In Qiu v. Board of Education of Woodford Cnty. Public Schools, Civil Action No. 5: 22-196-DCR, 2023 WL 6291896 (E.D.Ky. Sept. 27, 2023), the court, inter alia, granted defendant’s motion for summary judgment dismissing plaintiff’s claim of employment discrimination (based on national origin) asserted under Title VII of the Civil Rights Act of 1964.
Generally, where (as here) a plaintiff attempts to establish discrimination through circumstantial evidence, the plaintiff must “first establish a prima facie case of disparate treatment under this framework,” which requires them to demonstrate four elements, namely, that: (1) they are a member of a protected class; (2) they are qualified for the job; (3) they suffered and adverse employment action or decision; and (4) an inference of discrimination.
This court’s decision focused on the second element:
As an Asian and of Chinese national origin, Qui is a member of a protected class. However, the Board disagrees with her claim that she was qualified for the physics teacher position. “A discrimination plaintiff’s generic testimony that she was qualified for a position, … does not suffice to withstand summary judgment on that qualification issue without specific facts supporting this general testimony.” Alexander, 576 F.3d at 560.
Qiu describes herself as “a certified chemistry teacher … highly Praxis qualified to teach physics and math,” and “qualified to be certified to teach physics.” [Record No. 25, pp. 1, 3] In support of her motion for summary judgment, she notes that she is “eligible to be certified to teach physics or math by Institute Alternative Route policy of the Education Professional Standards Board (EPSB).” [Id. at 2] But Qiu’s only supporting evidence of her qualification consists of a page appearing to highlight her prior Praxis scores and what appears to be an EPSB explainer outlining the Option 7: Institute Alternative Route to teacher certification. This is insufficient to demonstrate that Qiu was a qualified candidate for the high school physics teacher position.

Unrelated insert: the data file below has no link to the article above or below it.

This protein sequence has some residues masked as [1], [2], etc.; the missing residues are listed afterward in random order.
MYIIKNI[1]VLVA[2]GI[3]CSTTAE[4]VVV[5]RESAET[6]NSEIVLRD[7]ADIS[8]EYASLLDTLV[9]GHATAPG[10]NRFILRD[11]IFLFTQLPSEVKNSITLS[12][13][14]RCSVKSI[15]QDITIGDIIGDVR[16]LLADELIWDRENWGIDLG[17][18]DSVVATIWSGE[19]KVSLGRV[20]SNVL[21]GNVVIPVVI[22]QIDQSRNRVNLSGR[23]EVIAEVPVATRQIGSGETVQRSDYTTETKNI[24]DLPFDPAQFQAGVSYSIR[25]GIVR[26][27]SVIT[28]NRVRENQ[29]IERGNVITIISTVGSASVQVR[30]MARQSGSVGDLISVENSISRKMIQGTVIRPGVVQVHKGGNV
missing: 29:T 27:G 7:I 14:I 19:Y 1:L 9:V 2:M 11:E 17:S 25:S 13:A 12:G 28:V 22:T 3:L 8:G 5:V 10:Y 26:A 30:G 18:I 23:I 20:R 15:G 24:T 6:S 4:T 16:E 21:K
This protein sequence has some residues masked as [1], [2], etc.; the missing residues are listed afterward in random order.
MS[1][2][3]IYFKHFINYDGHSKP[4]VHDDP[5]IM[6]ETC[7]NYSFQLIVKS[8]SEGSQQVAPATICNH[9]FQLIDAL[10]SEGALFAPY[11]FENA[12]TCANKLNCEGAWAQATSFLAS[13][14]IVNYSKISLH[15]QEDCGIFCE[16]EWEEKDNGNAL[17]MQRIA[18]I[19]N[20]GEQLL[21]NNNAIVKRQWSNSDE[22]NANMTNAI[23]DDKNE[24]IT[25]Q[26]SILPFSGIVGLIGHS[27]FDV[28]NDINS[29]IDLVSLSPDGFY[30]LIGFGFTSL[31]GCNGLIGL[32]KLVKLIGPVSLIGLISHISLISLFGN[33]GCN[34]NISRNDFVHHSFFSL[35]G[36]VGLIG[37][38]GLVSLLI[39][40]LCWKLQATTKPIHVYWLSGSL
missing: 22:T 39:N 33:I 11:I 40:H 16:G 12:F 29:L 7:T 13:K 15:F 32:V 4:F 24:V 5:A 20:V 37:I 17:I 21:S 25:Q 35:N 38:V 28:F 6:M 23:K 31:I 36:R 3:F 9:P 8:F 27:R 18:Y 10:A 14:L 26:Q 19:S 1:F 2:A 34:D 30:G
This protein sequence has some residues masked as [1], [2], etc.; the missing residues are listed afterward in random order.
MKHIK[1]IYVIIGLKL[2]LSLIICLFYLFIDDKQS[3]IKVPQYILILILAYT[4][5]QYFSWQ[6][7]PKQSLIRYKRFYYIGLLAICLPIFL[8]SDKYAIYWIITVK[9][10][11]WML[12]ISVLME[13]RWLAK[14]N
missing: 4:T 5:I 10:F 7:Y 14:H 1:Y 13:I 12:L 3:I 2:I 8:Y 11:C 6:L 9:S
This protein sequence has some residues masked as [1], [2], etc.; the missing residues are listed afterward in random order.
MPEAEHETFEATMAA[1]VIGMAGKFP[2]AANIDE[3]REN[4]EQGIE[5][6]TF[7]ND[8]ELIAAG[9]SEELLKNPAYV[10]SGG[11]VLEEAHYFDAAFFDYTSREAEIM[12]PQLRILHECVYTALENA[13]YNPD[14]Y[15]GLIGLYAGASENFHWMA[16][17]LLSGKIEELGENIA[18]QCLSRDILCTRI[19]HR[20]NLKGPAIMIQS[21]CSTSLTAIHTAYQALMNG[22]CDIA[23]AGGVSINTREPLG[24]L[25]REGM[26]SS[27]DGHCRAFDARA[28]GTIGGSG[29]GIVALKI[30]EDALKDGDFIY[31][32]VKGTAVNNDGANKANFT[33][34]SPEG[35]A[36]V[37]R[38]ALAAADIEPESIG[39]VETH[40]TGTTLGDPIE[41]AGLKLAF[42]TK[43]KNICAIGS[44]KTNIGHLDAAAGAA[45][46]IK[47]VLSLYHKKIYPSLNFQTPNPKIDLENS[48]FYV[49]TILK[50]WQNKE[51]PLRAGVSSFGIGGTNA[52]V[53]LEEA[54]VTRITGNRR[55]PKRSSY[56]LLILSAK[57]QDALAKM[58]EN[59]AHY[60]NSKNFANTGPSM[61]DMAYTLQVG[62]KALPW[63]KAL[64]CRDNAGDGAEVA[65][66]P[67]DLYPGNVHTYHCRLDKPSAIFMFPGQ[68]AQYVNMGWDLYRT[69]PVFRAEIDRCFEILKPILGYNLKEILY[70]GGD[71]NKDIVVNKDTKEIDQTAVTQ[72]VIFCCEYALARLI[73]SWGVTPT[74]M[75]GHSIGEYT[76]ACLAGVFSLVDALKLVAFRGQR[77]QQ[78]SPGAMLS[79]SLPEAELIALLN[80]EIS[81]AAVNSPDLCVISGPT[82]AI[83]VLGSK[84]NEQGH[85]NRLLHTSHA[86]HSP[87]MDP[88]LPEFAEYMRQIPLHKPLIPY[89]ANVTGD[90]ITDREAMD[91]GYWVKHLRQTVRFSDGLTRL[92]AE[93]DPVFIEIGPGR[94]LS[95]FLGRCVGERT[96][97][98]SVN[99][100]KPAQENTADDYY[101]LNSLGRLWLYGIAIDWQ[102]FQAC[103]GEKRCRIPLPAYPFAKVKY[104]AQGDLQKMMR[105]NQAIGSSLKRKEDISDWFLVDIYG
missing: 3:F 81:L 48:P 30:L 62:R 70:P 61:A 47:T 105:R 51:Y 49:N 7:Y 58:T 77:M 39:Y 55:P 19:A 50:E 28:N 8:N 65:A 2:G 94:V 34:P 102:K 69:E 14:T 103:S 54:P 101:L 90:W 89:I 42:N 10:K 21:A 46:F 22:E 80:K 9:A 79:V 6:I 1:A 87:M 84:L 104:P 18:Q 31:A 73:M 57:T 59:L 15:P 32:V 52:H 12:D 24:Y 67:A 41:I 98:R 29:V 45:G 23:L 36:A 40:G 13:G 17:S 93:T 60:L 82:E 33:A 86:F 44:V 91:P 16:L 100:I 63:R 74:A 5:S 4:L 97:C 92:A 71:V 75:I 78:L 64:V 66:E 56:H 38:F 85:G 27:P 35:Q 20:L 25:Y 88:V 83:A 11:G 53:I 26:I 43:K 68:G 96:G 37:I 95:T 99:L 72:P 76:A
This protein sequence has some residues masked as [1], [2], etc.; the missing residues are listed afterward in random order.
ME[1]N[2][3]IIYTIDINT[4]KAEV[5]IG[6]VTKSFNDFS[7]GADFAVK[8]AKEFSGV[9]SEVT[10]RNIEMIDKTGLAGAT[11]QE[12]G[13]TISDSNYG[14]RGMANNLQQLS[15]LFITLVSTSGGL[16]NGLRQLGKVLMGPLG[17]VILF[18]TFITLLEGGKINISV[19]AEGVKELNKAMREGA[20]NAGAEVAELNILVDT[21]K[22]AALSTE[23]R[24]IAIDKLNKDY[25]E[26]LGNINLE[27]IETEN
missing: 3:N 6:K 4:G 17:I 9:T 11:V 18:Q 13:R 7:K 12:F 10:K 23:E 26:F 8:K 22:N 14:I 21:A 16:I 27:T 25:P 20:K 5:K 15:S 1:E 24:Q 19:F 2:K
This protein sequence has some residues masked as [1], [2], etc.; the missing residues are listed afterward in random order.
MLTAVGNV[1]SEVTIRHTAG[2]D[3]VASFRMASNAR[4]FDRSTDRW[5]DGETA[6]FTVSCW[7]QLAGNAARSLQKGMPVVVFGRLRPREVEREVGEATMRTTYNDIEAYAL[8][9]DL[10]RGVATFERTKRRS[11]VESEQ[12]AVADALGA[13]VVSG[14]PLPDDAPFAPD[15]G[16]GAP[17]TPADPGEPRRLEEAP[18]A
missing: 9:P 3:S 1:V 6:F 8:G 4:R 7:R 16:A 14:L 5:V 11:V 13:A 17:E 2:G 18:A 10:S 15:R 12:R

First, even if Qiu had submitted a certified copy of her Praxis scores demonstrating proficiency in physics, the scores provided had expired for purposes of teacher certification. Pursuant to 16 KAR 5:020, “A passing score on an assessment established at the time of admission shall be valid for the purpose of applying for admission for five (5) years from the assessment administration date.”5 The test upon which Qiu relies to demonstrate her proficiency in physics was taken May 7, 2013 (a date some seven years before applying for the vacancy here in issue). In addition, Qiu’s reliance on the Option 7: Institute Alternative Route for certification is misplaced because she is not eligible for this option. The Institute Alternative Route to certification is only available for initial certification, which is clearly stated on the EPSB explainer that she herself provided. [Record No. 28-2, p. 5] In short, Qiu already possesses a certificate for teaching chemistry so Option 7 is not available to her. See KRS 161.048(8). Despite Qiu’s attestation that she was a qualified candidate for the physics teacher position, the evidence provided indicates that she was not qualified.
the court thus concluded that plaintiff is “unable to establish a prima facie case of discrimination because she has failed to demonstrate that she was a qualified applicant,” noting that she can not “simply replace the conclusory allegations in [her] complaint with more conclusory allegations” at the summary judgment stage.